Balance Sheet and P&L Statements: Managing Trading Income as a Business

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Balance sheet and P&L statements –

By declaring trading as a business income, you are required to treat it like any other enterprise and compose a balance sheet and P&L or income statement for the financial year. Depending on your turnover and profitability, an audit may have to be conducted for these financial statements. We will address this matter in more detail in the ensuing chapter.

– Turnover and Tax audit

When is an audit required?

For businesses with an income and turnover greater than Rs 5 Crores in the financial year 20-21, an audit is compulsory. Digital transactions (such as equity trading) adhere to this same limit of Rs 5 Crores. Where the turnvoer is below 5 Crores but profits are less than 6% of total earnings and surpass the minimum exemption limit, an audit will also be mandatory according to Section 44AD.

We will discuss this in detail in the next chapter.

However, let us understand what audit really means.

The dictionary meaning of audit is to check, review or inspect. There are various kinds mandated by different statutes, such as a company audit under corporate law or a cost audit under cost accounting rules. Taxpayers that meet the specified turnover thresholds are required to have their accounts audited with respect to income tax law.


An audit can be performed by having an accountant confirm whether your accounts are accurate. This verification is done to ensure that your balance sheet and P&L statement for the year are correct. It would be ideal for the IT department to conduct these audits, but since there are so many balance sheets, it is not feasible for them. Therefore, a Chartered Accountant (CA), who is authorised by the Income-tax department, should be used instead. You may choose any CA of your preference.

What role should a CA play?

A CA’s primary duty is to verify the accuracy of balance sheets and P&L statements. Still, more often than not, a CA will create these documents too and examine them as needed. We will outline how this process typically works in the following chapter.

The audit process conducted by a CA is highly essential. It assists traders/investors in being aware of their financial status, making sure earnings and deductions declared are accurate. Moreover, it helps lenders gauge credibility and works as a deterrent for any dishonest activities.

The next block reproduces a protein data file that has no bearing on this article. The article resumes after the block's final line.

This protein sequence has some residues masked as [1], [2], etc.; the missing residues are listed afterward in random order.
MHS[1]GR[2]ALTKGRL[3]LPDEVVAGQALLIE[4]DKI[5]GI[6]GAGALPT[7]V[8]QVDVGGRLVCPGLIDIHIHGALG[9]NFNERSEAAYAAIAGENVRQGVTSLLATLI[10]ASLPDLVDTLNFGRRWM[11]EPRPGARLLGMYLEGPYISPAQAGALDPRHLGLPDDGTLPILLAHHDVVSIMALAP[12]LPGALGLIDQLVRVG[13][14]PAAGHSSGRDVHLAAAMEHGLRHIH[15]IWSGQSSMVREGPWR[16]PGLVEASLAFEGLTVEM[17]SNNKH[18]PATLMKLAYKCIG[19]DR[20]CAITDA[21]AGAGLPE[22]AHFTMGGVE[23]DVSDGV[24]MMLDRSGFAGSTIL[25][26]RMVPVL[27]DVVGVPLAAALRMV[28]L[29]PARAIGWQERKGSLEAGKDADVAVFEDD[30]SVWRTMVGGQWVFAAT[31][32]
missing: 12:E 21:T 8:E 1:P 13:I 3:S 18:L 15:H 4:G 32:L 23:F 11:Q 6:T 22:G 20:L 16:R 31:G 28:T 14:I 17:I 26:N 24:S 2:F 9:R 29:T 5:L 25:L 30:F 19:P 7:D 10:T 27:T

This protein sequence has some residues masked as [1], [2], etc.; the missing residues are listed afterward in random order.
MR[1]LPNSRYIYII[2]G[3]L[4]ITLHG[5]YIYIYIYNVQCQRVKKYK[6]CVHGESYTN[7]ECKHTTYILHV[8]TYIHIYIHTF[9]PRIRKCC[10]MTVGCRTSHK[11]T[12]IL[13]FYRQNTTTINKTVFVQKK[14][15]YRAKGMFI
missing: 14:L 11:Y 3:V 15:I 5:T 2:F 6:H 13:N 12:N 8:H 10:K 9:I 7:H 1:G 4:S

One important question is which ITR form to use. ITR3 (or ITR4 up until 2016) is the one we will discuss in greater detail later on. I have been aware of people attempting to declare both speculative and non-speculative profits as capital gains, instead of business income, so as to avoid having to fill out the ITR3 form. Unfortunately, such shortcuts could backfire badly should they be subject to an IT audit.

Business expenses when trading – Trading as a business affords the benefit of decreasing your tax burden, by showing all expenses related to it as costs. In cases where this results in net losses for the year, they can be carried forward according to what was previously mentioned.

Following are some of the expenses that can be shown as a cost when trading

  • All charges when trading (STT, Brokerage, Exchange charges, and all other taxes). I hope you remember that STT can’t be shown as a cost when declaring income as capital gains, but it can be in case of business income.
  • Internet/phone bills if used for trading (portion proportionate to your usage on the bill)
  • Depreciation of computer/other electronics (used for trading)
  • Rental expense (if the place used for trading if a room used – a portion of your rent)
  • Salary paid to anyone helping you trade
  • Advisory fees, cost of books, newspapers, subscriptions, and more…


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